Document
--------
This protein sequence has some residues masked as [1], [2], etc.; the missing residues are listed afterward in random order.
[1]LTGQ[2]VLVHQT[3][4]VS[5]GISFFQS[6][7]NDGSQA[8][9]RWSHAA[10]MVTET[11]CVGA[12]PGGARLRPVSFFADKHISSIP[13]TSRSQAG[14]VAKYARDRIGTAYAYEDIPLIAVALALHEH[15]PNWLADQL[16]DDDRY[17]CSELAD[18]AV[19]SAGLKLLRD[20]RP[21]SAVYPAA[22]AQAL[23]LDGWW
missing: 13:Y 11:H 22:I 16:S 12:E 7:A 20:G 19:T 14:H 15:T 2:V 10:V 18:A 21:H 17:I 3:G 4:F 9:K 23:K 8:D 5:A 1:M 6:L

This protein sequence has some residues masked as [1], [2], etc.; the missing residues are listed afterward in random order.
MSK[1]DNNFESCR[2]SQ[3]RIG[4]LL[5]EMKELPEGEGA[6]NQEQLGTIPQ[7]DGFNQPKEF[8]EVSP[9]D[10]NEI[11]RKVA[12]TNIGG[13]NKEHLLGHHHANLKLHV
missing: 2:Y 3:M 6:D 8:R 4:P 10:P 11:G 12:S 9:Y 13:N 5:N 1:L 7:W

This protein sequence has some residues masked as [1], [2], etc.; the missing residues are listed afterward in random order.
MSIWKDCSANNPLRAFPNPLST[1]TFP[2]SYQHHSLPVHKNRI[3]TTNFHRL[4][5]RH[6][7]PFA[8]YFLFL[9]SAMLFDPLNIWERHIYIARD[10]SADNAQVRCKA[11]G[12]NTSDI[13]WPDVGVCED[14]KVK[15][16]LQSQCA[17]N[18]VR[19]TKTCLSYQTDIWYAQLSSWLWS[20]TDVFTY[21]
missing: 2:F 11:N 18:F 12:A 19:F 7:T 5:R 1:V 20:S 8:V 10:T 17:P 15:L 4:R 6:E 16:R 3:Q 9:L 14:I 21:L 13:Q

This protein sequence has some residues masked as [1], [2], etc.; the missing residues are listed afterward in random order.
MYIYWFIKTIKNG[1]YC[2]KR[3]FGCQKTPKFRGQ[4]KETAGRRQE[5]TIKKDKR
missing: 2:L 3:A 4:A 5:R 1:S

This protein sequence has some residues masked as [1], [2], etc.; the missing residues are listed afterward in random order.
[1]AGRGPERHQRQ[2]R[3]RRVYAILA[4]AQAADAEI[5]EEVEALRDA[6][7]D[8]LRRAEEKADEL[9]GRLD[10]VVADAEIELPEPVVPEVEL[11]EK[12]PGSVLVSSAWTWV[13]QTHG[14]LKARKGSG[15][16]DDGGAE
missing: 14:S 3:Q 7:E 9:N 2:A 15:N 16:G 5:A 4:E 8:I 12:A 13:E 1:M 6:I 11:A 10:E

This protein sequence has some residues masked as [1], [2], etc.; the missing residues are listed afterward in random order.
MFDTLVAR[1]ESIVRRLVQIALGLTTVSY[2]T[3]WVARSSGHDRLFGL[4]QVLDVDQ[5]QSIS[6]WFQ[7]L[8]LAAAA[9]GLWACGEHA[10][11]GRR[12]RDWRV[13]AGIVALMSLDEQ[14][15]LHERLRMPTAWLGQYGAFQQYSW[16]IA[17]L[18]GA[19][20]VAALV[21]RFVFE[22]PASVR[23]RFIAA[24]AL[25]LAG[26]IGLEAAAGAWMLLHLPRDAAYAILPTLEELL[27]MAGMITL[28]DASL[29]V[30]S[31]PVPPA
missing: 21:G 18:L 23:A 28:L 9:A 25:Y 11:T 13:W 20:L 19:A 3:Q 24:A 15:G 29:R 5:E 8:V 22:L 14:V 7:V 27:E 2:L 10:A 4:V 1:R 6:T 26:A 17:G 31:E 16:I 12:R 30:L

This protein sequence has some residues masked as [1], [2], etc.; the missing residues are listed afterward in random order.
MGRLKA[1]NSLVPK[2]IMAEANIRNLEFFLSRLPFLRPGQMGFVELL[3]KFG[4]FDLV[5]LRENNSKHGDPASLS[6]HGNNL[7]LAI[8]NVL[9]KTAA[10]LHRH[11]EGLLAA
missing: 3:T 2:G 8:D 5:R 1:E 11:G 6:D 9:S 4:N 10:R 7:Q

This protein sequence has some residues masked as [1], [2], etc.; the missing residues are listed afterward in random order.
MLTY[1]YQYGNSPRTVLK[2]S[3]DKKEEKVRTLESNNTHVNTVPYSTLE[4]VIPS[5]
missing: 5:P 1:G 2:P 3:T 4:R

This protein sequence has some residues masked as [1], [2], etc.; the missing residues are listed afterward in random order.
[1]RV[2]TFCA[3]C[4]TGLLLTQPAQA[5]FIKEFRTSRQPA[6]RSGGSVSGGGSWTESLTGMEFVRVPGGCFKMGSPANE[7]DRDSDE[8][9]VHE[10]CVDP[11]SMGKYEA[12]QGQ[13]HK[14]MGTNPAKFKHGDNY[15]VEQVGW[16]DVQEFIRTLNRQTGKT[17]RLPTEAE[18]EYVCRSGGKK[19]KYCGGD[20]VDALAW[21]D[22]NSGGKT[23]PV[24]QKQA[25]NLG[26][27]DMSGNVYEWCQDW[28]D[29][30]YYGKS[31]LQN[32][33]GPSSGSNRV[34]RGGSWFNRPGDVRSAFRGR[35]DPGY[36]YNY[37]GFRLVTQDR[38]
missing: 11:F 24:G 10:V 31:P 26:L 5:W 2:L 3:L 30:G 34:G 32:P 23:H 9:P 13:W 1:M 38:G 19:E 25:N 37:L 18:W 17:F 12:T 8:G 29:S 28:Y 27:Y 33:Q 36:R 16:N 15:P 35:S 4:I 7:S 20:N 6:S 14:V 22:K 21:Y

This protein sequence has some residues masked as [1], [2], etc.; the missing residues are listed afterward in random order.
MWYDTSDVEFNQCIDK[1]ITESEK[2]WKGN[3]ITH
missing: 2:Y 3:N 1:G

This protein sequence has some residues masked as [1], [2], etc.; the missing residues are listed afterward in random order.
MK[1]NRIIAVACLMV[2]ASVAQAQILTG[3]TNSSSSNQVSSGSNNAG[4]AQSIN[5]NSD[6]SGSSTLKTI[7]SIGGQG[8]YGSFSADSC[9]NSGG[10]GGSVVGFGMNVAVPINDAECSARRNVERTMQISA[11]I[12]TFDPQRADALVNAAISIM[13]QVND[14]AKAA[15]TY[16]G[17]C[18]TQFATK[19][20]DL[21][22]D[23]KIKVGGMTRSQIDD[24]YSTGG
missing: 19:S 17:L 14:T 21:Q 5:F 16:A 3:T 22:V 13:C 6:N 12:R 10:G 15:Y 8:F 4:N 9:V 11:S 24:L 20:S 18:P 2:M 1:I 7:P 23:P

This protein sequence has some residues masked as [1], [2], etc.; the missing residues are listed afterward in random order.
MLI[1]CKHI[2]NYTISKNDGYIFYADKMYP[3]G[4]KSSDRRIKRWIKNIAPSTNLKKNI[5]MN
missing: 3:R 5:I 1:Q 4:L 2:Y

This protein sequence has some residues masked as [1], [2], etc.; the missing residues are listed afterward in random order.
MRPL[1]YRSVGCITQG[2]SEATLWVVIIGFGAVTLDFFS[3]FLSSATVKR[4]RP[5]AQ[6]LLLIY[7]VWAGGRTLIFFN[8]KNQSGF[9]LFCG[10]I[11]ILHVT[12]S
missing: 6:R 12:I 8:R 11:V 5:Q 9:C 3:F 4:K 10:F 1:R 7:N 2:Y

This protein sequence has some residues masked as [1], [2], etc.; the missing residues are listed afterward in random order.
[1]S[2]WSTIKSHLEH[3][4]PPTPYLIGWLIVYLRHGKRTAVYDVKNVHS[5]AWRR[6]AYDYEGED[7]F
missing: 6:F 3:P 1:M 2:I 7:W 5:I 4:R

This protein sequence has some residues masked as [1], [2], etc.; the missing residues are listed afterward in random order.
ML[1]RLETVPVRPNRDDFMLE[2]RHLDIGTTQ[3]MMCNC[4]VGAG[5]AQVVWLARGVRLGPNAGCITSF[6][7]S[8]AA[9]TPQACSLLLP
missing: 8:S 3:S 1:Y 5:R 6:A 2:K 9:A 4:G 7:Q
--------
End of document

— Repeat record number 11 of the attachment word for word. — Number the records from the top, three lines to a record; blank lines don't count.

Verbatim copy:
This protein sequence has some residues masked as [1], [2], etc.; the missing residues are listed afterward in random order.
MK[1]NRIIAVACLMV[2]ASVAQAQILTG[3]TNSSSSNQVSSGSNNAG[4]AQSIN[5]NSD[6]SGSSTLKTI[7]SIGGQG[8]YGSFSADSC[9]NSGG[10]GGSVVGFGMNVAVPINDAECSARRNVERTMQISA[11]I[12]TFDPQRADALVNAAISIM[13]QVND[14]AKAA[15]TY[16]G[17]C[18]TQFATK[19][20]DL[21][22]D[23]KIKVGGMTRSQIDD[24]YSTGG
missing: 19:S 17:L 14:T 21:Q 5:F 16:A 3:T 22:V 13:C 6:N 12:R 10:G 15:Y 8:F 4:N 9:V 11:S 24:L 20:S 18:P 2:M 1:I 7:P 23:P